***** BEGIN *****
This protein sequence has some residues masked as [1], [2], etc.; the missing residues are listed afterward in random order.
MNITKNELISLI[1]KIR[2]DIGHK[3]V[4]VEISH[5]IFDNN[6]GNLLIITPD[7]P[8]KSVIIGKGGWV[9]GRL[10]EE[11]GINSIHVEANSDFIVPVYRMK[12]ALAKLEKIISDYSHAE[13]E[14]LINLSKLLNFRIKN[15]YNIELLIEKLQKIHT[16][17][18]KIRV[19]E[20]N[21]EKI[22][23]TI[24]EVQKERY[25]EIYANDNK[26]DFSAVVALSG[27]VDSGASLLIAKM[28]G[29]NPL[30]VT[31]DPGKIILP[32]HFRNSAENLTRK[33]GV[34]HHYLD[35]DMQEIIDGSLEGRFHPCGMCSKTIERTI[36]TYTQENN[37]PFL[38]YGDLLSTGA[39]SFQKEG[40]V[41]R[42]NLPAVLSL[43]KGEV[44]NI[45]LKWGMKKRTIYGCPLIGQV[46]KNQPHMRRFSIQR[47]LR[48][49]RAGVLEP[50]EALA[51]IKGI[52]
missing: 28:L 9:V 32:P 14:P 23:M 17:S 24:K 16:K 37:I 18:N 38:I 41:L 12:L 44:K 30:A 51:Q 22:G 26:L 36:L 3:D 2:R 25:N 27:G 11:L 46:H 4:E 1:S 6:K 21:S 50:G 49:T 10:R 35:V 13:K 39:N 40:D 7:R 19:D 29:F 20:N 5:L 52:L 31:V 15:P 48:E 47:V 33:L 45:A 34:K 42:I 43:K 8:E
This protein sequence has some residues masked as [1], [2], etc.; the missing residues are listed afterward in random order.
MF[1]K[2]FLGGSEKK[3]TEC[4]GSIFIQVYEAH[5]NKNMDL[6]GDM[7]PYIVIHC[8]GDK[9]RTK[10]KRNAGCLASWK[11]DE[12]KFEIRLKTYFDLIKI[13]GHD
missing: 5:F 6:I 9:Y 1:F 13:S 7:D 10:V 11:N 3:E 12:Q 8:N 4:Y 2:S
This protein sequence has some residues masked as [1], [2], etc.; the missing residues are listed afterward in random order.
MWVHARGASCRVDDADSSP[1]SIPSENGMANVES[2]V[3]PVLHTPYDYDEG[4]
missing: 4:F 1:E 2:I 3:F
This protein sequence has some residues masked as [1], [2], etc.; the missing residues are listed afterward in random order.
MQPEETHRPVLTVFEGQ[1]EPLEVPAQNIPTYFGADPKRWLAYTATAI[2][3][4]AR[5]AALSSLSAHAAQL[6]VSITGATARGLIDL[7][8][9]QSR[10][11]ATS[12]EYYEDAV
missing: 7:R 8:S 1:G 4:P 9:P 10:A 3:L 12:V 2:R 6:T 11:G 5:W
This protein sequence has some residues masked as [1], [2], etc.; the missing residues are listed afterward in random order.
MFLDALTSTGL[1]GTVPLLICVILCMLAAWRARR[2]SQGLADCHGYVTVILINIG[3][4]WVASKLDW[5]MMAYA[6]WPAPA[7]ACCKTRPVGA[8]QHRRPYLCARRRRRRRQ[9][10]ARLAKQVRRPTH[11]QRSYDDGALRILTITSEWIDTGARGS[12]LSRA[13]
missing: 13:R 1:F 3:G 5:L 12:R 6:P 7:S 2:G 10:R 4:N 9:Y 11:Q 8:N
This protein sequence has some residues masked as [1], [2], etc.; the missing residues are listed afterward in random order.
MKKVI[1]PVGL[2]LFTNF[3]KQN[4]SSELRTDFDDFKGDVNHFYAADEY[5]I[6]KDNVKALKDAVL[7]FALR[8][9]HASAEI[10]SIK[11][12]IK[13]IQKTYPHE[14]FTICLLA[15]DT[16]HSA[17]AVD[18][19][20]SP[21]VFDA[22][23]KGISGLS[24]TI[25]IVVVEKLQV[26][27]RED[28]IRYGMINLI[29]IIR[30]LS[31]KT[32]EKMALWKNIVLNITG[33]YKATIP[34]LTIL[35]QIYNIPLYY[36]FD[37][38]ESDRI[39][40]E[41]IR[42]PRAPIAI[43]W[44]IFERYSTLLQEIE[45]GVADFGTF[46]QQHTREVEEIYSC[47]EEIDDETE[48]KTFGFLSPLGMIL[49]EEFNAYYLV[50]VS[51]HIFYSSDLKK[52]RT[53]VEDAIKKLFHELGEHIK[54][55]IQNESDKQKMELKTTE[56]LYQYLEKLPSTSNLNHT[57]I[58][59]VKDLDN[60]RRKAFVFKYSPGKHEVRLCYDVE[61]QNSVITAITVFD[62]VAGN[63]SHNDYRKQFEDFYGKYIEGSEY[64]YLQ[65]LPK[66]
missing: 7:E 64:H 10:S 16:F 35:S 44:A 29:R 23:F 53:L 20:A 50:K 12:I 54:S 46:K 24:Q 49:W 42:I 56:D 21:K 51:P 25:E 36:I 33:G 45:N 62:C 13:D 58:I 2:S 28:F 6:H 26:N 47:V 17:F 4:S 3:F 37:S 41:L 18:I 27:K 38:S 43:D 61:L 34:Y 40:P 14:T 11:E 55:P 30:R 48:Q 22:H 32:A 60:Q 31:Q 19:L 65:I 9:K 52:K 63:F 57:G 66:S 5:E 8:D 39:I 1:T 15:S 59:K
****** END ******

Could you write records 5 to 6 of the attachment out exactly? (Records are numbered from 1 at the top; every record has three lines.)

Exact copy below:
This protein sequence has some residues masked as [1], [2], etc.; the missing residues are listed afterward in random order.
MFLDALTSTGL[1]GTVPLLICVILCMLAAWRARR[2]SQGLADCHGYVTVILINIG[3][4]WVASKLDW[5]MMAYA[6]WPAPA[7]ACCKTRPVGA[8]QHRRPYLCARRRRRRRQ[9][10]ARLAKQVRRPTH[11]QRSYDDGALRILTITSEWIDTGARGS[12]LSRA[13]
missing: 13:R 1:F 3:G 5:L 12:R 6:P 7:S 2:G 10:R 4:N 9:Y 11:Q 8:N
This protein sequence has some residues masked as [1], [2], etc.; the missing residues are listed afterward in random order.
MKKVI[1]PVGL[2]LFTNF[3]KQN[4]SSELRTDFDDFKGDVNHFYAADEY[5]I[6]KDNVKALKDAVL[7]FALR[8][9]HASAEI[10]SIK[11][12]IK[13]IQKTYPHE[14]FTICLLA[15]DT[16]HSA[17]AVD[18][19][20]SP[21]VFDA[22][23]KGISGLS[24]TI[25]IVVVEKLQV[26][27]RED[28]IRYGMINLI[29]IIR[30]LS[31]KT[32]EKMALWKNIVLNITG[33]YKATIP[34]LTIL[35]QIYNIPLYY[36]FD[37][38]ESDRI[39][40]E[41]IR[42]PRAPIAI[43]W[44]IFERYSTLLQEIE[45]GVADFGTF[46]QQHTREVEEIYSC[47]EEIDDETE[48]KTFGFLSPLGMIL[49]EEFNAYYLV[50]VS[51]HIFYSSDLKK[52]RT[53]VEDAIKKLFHELGEHIK[54][55]IQNESDKQKMELKTTE[56]LYQYLEKLPSTSNLNHT[57]I[58][59]VKDLDN[60]RRKAFVFKYSPGKHEVRLCYDVE[61]QNSVITAITVFD[62]VAGN[63]SHNDYRKQFEDFYGKYIEGSEY[64]YLQ[65]LPK[66]
missing: 7:E 64:H 10:S 16:F 35:S 44:A 29:R 23:F 53:L 20:A 50:K 12:I 54:S 46:K 24:Q 49:W 42:I 56:D 21:K 51:P 25:E 36:I 33:G 45:N 62:C 13:D 58:I 2:S 28:F 6:H 26:N 47:V 17:F 4:S 3:F 37:S 41:L 18:I 27:K 38:S 43:D 61:L 34:Y 40:P 14:T 11:E 55:P 30:R 48:Q 22:H 32:A 60:Q 31:Q 19:L 65:I 9:K 52:K 63:F 57:G 66:S 5:E 8:D 39:I 1:T 15:S 59:K